Libronomicon: The narrator learns (relearns?) all that he knows of the world from books.
Madness Takes Its Toll: The narrator appears to forget and remember his past at the same time, a neat psychological trick that’s more realistic than you might think.
This is one of Lovecraft’s most Poesque tales, from the narrative choice of a decayed nobleman, bookish and reclusive, down to the diction. It’s also one of his most dream-like pieces, for it proceeds with the intensity and logical illogic of nightmare. Sure, we could ask obvious questions, like, why does the narrator need a mirror to know he’s an animate corpse? Can’t he look down at his rotting hands, his deteriorating body? Or, how can he be so dense he doesn’t recognize a tomb, coffins, a graveyard, when he recognizes other earthly things, like a church and a castle?
In another kind of story, legitimate quibbles. Here, that logic-illogic of dream reigns—if we can’t accept its unruly rules, we might as well stop reading.
The epigraph is from John Keats and “The Eve of St. Agnes.” These particular lines fit the mood of Lovecraft’s story, but Keats’s erotically charged poem on the whole? I don’t sense a connection. Of Lovecraft’s own stories, “The Tomb” is a fine Poesque companion. There’s also mention of the sort of Egyptian haunts Lovecraft explores in “Under the Pyramids,” including a shout-out to the lovely if ghoulish Queen Nitocris. Oh, and the hard-to-climb tower reminds me of the Tower of Koth in Dream-Quest of Unknown Kadath, with bats instead of gugs. Gugs, cooler; bats, far more survivable. Not that our narrator actually needs to survive.
Also of note, the moon in “Outsider” is FULL, a nice change from the usual GIBBOUS moon. The climax must be in contention for the most “in-”s and “un-”s, beating even “The Unnamable”: inconceivable, indescribable, unmentionable, unclean, uncanny, unwelcome, unwholesome, unspeakable, unholy, unknown, unnamed plus an “ab-” in abnormal.
I’m generally uneasy about reading between fictional lines for autobiographical confessions, and so I think it would be facile to conclude that Lovecraft speaks of himself in the famous line, “I know always that I am an outsider; a stranger in this century and among those who are still men.” Antiquarian tastes do not a Joseph Curwen make; and Lovecraft was very much on the inside of his own large coterie; and I doubt he considered himself anything less than a man, however he might secretly have yearned to be more than one, a Yith, say. But our loves and antipathies and anxieties are woven into our fictions, whether in bold red splashes or subtle gray undertones. The power of fiction lies in the commonality of these personal threads. Which of us hasn’t worried about being on the periphery of the “sunny world” or even feared we were lost deep within the “endless forest” of our bothersome personae? Which of us hasn’t had a social anxiety nightmare? Sure, we might just dream about going to class or work stark naked or something innocuous like that. Lovecraft takes his narrator, and himself, and us to the max: We show up at the ball, and you know what? We look SO HORRIBLE that everyone runs out of the place shrieking. They don’t even stop to laugh at us—we are beyond comedy and straight into horror show. Because, guess what, we are absolutely (or at least socially) dead to them.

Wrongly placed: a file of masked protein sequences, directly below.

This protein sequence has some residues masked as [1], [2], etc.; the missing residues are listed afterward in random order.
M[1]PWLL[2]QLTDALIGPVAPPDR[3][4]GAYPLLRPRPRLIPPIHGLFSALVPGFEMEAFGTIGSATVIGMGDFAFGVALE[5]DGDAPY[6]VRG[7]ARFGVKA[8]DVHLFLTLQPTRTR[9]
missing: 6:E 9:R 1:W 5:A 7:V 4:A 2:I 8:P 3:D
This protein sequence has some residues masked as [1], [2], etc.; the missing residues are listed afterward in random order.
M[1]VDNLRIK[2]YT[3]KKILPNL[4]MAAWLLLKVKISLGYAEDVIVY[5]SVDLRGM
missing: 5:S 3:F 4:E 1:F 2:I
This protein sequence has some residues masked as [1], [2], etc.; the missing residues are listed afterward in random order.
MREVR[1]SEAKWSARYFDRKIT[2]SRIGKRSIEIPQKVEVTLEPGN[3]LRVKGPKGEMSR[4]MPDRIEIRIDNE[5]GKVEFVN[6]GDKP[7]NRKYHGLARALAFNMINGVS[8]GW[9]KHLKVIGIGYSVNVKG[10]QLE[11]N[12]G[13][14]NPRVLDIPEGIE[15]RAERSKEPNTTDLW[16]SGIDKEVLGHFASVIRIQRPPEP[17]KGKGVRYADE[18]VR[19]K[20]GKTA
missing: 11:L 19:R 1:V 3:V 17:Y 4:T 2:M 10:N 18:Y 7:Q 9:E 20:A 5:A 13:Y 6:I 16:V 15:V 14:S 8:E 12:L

That’s an even worse prom night than poor Carrie had. At least she got to be queen for a few seconds before the pig blood hit.
For me, the more evocative truth Lovecraft may be telling about himself in “Outsider” lies in the line, “I know that light is not for me, save that of the moon over the rock tombs of Neb, nor any gaiety save the unnamed feasts of Nitokris beneath the Great Pyramid; yet in my new wildness and freedom I almost welcome the bitterness of alienage.” I’m reading this as a declaration (conscious or otherwise) of Lovecraft’s literary bent, a proud acceptance that the genres in which he can excel are best perused by moonlight, full or gibbous. More, there’s a freedom in weird fiction that will lead him, and us, to places well worth the visit for people of our “wild” and “alienage”-embracing mindsets.
Finally, practical lessons to learn from this story. One: Always check yourself out in a full-length mirror before going to a big social event. If your castle doesn’t have a mirror, well, that should be telling you something right there. Either you’re really ugly, or you’re a vampire, or you’re an ugly vampire.
Although an ugly vampire —